When I was a little boy my mothers’ parents attended a church where the Pastor had spent time in a Russian prison for his Christian faith. One day the pastor was able to escape from the Gulag and made his way out of Russia on foot during World War II. The pastor was from Estonia and eventually made his way to America and pastoring a church.
Although I was only about five years old when I first heard this story, it made a lasting impression on me. The pastor’s faithful experiences during persecution made a large impact on my grandparents.
Jeremiah was a faithful prophet but found himself in a cistern because of persecution. Why does God allow such a thing? What good comes out of this? Maybe you have similar or additional questions.
The Christian persecution we read about in the Scripture and history books is not a thing of the past. It sill exists. Today, in the 21st century, we are living in a time when persecution against Christian believers is the highest in modern history. According to Open Doors, an African organization, 2019 Christian persecution is increasing at an alarming rate. Lindy Lowry, from the organization Open Doors, writes this about Christian persecution.
The Apostle Paul understood that believers would enter the Kingdom of God through many trials and tribulations. Jesus says in John 15:20-21, Do you remember what I told you? ‘A slave is not greater than the master.’ Since they persecuted me, naturally they will persecute you. And if they had listened to me, they would listen to you. 21 They will do all this to you because of me, for they have rejected the one who sent me.
It is God’s righteous decision to allow suffering in the world to sanctify His people. (Sanctify means to be set apart for God’s use) Those who accept Christ’s sacrifice and align themselves with God find themselves at odds with the evil world.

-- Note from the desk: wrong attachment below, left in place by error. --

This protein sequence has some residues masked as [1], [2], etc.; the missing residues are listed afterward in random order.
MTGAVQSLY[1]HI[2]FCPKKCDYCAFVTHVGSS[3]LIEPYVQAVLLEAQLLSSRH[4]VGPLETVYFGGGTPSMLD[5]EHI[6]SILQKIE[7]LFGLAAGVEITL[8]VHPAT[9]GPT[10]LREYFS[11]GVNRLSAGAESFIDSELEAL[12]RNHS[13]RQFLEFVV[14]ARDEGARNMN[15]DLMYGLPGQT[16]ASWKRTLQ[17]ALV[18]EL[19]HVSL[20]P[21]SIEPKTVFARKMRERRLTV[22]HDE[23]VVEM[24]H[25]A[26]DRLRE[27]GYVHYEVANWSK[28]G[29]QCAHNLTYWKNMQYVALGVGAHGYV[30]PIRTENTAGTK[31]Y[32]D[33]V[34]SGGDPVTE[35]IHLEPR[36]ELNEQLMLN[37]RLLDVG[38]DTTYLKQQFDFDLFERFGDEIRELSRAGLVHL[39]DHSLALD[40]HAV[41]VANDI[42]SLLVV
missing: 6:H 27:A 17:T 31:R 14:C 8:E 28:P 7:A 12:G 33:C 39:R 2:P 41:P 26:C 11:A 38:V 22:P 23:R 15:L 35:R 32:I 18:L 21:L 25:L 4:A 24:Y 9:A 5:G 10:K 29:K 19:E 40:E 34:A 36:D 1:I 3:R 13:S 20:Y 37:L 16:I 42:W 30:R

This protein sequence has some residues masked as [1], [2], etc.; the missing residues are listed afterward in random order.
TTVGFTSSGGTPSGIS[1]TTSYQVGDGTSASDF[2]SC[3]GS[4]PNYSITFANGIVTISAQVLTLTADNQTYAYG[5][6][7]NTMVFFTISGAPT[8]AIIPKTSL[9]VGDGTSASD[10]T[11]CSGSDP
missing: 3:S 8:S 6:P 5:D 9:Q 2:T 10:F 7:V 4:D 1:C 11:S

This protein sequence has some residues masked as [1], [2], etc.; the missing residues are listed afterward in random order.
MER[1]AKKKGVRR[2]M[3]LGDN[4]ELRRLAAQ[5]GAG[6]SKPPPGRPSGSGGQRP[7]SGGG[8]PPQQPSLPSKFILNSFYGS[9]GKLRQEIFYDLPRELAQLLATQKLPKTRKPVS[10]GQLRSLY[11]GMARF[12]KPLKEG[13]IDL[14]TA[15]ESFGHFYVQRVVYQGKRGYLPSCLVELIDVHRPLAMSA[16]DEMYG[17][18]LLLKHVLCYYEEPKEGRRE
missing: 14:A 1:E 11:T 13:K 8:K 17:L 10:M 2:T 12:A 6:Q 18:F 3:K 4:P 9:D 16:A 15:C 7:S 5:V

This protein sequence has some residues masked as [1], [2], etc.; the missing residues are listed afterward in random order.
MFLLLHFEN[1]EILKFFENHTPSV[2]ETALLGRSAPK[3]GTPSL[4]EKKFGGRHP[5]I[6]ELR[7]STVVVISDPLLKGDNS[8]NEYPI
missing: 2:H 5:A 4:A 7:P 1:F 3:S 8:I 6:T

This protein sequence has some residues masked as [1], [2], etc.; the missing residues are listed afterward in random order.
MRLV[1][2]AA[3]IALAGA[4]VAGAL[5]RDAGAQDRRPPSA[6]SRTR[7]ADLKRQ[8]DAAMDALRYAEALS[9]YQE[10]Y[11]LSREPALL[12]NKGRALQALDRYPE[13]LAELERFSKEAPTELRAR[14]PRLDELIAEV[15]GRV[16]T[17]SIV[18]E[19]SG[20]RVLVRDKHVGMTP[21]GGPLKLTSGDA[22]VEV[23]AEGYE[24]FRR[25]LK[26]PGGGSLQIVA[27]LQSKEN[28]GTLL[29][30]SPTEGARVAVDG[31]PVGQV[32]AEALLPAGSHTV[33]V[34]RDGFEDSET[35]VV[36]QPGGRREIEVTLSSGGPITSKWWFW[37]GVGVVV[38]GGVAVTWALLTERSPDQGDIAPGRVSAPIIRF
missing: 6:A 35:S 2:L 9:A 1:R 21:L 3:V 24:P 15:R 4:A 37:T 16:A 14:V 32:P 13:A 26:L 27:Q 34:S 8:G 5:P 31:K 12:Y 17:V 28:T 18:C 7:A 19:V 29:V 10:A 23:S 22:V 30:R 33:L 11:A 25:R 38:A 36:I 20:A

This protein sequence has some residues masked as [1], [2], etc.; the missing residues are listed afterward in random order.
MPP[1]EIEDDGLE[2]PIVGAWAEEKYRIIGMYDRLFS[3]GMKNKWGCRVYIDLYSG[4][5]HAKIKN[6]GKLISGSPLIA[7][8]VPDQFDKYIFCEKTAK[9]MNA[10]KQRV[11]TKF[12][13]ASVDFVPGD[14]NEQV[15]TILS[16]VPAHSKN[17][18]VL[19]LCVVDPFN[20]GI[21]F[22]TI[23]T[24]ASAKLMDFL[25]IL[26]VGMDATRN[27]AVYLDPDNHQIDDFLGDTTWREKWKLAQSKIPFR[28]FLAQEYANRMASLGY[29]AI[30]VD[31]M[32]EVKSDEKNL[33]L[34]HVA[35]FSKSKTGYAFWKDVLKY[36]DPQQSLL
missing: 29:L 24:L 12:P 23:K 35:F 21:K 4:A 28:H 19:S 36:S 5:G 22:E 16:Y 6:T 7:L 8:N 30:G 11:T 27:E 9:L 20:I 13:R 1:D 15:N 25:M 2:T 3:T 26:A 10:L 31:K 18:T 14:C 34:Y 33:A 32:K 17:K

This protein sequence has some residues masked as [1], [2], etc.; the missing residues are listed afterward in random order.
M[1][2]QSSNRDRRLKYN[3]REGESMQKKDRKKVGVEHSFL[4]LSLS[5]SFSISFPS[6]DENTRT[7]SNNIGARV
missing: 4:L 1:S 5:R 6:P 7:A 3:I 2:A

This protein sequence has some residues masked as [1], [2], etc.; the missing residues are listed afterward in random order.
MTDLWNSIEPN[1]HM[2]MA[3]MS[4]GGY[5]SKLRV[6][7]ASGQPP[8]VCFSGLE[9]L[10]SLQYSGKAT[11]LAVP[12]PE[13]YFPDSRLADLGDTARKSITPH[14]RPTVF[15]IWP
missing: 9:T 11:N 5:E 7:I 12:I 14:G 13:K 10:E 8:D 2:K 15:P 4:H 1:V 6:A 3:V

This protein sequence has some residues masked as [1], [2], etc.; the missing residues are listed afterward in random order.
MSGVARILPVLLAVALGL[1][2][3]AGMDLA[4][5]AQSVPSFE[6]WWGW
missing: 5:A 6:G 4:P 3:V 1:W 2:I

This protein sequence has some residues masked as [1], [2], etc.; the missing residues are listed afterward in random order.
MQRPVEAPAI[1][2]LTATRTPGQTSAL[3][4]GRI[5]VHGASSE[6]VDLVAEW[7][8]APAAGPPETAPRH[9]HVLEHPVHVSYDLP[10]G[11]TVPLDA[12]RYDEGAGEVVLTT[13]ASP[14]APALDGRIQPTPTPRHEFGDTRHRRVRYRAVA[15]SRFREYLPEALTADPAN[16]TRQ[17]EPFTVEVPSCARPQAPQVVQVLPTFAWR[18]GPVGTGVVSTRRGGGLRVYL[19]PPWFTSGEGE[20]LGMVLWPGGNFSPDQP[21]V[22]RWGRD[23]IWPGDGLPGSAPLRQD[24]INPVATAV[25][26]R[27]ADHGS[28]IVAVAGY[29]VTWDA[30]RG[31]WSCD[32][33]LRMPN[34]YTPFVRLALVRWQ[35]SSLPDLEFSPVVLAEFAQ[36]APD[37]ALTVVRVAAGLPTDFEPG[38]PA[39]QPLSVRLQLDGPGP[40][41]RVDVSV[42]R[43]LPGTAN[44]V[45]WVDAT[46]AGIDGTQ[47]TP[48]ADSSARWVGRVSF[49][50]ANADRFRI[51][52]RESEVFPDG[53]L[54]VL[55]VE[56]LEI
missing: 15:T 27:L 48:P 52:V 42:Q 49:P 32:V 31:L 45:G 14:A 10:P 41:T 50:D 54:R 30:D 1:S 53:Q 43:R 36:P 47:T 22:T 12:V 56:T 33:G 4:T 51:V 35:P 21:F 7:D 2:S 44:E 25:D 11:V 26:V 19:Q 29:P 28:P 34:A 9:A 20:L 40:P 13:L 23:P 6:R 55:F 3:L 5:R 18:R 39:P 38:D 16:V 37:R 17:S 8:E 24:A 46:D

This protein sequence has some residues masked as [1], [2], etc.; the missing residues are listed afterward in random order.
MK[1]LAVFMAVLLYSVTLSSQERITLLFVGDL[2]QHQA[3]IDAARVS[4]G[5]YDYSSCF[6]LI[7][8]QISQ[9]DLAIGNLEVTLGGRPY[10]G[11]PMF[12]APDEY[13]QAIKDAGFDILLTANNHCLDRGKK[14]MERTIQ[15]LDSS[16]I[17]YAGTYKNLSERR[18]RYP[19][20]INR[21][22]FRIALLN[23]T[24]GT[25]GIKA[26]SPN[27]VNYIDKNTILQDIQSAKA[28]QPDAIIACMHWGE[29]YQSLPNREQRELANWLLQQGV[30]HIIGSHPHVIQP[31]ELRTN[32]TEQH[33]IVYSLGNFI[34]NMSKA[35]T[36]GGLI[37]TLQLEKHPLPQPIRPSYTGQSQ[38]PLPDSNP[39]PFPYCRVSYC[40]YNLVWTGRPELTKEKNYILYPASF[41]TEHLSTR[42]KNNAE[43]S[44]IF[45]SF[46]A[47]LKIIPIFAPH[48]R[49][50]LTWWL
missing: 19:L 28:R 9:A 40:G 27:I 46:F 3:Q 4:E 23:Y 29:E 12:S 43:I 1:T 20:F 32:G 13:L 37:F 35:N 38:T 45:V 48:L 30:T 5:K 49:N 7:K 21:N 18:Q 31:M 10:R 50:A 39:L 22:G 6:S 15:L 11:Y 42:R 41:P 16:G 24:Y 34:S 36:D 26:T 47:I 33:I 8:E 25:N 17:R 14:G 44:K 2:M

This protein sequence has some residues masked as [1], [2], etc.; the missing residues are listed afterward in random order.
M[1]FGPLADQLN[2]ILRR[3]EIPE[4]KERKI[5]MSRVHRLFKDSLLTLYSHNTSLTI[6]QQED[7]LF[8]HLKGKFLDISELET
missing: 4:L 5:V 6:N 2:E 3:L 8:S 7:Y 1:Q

One of my favorite passages when I think about God at work in the midst of persecution and our difficulties is from Romans 8:28. 28 And we know that God causes everything to work together for the good of those who love God and are called according to his purpose for them All things don’t work together for good for everyone, but for those who love God.
There was a lot of good that came from grandparents’ pastor who was persecuted. He loved the Lord and it transformed him into a better person, a better Christian, a better husband, and a better shepherd of God’s flock.
Not all persecution has a happy ending in this lifetime, but the Lord will never forget those who were persecuted for Him.
To hear more of Jeremiah’s story listen here:
To hear more teaching on this story, listen here:
[1, 2] Tyndale House Publishers. (2015). Holy Bible: New Living Translation (John 15:20–21, Romans 8:28). Carol Stream, IL: Tyndale House Publishers.